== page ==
On a trip back home, I recently connected with my high school boyfriend. He was that guy that so many have — the sweet, loyal and fun first relationship that’s the equivalent of a training bra: comfortable and exciting, but not something that can last forever. I broke up with him (quite dramatically) within my first few days of college because I wanted to experience all that the single life could offer me. I had been tied down most of high school, so why not explore?
It was a rough breakup, and we stayed out of contact for the better part of the last nine years, but with one Facebook message, we agreed to meet for our first legal drink together. I don’t have a car anymore — thanks, NYC transit! — so just like all those years ago, he stopped by my house to pick me up. As he walked up the stairs, my heart started racing with all of those butterflies that I felt when we first kissed, when we first had sex, when he told me he loved me.
Though we had both grown up and changed — he was stronger and more confident — we picked up right where we left off. Being around him for a few hours was easy and carefree, and we laughed how everything turned out. He had wanted to be a chiropractor back then, and now he had just passed his exam to start residency. I wanted to be a writer in New York, and, well, you’re reading this article right now.
All those nights we spent lying outside under the smothering cascade of North Carolina stars, talking about the future like it was something distant and far away, intangible, and unrealistic, I never imagined we’d be sitting at a bar as adults, sipping on $4 Bud Lights, like nothing had changed at all.
The Wakeup Call
We ended up getting more than a little drunk (as you do) and getting into those heavy-hearted topics. I apologized for being an 18-year-old bitch who broke his heart, he promised me all was forgiven. We traded compliments and we dished on our (mostly terrible) relationships since then. We discussed love and how difficult it is and dating in our respective cities — Atlanta and Manhattan — and we both wondered when we all started making everything so damn complicated.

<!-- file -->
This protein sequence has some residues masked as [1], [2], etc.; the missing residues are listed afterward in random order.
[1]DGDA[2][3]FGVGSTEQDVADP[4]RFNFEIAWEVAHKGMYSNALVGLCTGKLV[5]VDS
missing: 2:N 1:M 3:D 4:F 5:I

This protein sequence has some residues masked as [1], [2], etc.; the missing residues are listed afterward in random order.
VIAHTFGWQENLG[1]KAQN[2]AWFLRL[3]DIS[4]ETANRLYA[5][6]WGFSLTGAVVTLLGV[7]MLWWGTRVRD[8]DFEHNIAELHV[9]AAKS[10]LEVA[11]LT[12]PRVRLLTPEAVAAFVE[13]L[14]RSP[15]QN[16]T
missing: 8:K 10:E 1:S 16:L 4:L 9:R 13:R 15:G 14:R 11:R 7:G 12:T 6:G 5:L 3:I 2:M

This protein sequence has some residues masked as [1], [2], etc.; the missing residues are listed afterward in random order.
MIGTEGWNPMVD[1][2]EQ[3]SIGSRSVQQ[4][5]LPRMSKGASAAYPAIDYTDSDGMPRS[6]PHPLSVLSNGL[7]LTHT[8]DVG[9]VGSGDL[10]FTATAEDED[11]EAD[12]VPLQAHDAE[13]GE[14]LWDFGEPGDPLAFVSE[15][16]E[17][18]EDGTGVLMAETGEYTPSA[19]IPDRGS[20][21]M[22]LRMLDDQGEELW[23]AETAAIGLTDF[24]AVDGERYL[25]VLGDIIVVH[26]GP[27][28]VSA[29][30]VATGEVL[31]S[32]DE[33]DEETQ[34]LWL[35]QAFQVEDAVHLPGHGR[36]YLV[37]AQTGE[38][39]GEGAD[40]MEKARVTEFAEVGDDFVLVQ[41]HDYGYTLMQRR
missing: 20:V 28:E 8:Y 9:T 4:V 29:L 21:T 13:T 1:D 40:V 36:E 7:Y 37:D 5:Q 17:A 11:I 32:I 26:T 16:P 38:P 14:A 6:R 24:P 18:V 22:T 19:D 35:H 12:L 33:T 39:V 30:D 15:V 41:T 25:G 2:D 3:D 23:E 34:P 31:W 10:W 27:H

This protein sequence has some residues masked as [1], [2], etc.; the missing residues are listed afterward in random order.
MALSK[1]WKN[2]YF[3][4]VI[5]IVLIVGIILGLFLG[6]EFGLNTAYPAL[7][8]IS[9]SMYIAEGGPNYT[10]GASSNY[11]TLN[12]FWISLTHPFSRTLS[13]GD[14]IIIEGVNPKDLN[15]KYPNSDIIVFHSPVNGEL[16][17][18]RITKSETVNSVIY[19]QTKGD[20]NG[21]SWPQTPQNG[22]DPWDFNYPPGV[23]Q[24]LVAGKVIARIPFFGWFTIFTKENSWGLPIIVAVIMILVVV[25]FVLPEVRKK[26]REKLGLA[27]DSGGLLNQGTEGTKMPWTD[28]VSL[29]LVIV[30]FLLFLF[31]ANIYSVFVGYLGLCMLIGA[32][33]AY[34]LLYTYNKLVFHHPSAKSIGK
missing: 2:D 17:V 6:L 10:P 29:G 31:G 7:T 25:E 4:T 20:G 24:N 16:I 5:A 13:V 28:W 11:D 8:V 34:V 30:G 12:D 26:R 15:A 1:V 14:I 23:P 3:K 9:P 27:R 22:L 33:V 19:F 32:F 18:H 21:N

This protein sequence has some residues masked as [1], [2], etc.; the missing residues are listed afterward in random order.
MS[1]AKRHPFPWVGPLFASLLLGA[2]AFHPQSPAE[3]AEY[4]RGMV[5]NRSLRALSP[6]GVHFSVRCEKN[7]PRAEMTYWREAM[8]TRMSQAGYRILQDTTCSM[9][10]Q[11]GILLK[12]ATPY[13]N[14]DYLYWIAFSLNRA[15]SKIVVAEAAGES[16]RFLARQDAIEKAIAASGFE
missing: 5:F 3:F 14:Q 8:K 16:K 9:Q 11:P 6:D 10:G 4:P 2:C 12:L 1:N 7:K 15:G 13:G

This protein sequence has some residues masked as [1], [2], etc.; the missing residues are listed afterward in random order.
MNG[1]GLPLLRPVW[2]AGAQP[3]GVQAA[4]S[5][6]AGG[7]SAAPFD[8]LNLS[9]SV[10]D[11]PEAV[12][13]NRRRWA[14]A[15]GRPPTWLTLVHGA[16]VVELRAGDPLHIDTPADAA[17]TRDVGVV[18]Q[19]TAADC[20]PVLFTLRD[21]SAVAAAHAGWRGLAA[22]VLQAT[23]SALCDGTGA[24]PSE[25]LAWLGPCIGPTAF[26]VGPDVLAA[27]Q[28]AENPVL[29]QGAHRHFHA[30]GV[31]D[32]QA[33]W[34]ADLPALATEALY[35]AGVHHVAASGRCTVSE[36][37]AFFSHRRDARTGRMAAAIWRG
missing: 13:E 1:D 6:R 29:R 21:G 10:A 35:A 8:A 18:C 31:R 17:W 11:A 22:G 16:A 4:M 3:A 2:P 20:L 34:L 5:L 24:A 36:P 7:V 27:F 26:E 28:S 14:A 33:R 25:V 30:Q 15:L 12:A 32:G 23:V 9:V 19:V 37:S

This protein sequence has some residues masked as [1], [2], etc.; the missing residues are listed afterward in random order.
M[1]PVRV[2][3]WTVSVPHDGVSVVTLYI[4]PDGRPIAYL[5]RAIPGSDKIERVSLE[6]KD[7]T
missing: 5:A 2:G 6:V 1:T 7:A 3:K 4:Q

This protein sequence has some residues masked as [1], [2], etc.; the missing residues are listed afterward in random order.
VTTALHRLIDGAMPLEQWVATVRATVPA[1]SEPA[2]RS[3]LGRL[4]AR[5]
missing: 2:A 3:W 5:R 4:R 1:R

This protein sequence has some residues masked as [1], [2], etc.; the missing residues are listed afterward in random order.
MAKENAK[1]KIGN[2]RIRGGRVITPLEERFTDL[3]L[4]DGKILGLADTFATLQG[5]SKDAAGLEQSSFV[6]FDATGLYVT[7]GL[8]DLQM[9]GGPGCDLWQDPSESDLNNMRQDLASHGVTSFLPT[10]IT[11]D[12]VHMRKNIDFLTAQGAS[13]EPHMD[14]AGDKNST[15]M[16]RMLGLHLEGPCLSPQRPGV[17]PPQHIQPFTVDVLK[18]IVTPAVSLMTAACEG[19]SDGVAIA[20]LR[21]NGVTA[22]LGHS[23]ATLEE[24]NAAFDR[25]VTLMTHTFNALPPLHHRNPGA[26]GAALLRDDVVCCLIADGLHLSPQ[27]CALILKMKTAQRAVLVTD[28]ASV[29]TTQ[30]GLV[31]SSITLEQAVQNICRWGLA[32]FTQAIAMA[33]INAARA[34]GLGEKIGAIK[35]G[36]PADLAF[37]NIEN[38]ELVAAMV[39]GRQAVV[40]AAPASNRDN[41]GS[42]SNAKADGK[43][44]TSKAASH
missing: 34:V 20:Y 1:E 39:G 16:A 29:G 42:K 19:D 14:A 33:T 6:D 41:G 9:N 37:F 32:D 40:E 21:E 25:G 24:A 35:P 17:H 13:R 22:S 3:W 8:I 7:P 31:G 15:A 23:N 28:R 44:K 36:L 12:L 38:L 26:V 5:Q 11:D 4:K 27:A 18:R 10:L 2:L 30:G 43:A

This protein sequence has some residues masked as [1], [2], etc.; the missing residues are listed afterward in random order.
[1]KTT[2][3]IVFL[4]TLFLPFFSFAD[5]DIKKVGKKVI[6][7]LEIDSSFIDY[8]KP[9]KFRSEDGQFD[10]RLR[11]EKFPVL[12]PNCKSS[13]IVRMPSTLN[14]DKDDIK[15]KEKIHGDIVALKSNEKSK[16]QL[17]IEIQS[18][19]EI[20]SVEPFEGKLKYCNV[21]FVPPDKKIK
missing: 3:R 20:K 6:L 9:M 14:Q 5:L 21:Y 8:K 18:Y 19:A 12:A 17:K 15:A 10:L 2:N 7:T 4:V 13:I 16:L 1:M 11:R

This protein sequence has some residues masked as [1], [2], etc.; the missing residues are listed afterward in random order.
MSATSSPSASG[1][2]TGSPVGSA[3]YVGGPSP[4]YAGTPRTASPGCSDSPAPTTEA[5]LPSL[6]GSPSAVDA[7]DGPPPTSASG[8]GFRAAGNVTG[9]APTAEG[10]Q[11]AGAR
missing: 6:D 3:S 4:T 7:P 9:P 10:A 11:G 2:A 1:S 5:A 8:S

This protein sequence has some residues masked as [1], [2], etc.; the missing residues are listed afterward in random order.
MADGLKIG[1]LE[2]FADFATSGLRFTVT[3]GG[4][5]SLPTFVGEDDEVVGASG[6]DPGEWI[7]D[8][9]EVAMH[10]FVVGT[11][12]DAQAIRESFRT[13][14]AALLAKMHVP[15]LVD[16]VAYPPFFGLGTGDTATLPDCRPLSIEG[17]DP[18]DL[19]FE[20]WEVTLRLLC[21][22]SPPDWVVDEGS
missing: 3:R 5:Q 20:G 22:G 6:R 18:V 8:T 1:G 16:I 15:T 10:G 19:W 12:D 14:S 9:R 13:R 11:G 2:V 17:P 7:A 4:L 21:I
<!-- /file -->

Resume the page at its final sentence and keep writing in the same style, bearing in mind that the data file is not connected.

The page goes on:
And though I didn’t think much of it through my boozy haze, I let the words that I hardly ever speak out loud leave my lips: “I’m afraid it won’t work out one day. I really am. What if I end up alone?” I won’t admit that tears filled my eyes, but I won’t deny it either. Luckily, as someone who has known me since I was 15, it didn’t phase him.
In return, he smiled that toothy grin that reminds me of making out in the back of a car and said: “Linds, you haven’t stopped worrying about that yet? You’ve been stressed out about getting married and finding love and having babies since we dated.”
“I have not!” I rebutted, annoyed and slightly curious about this remark. Had I really been talking about this the majority of my life? Surely not.
“You have! You used to talk about our wedding and make me promise you that I love you allll the time. You've always been worried that you wouldn't be lovable enough to marry. But you couldn’t control it then, and you can’t control it now. You have to learn how to laugh and smile about this again. You have to learn to not give a flying f*ck about it and have some faith that it’ll work out.”
“What if I don’t have faith?” I asked, oddly intrigued and highly buzzed.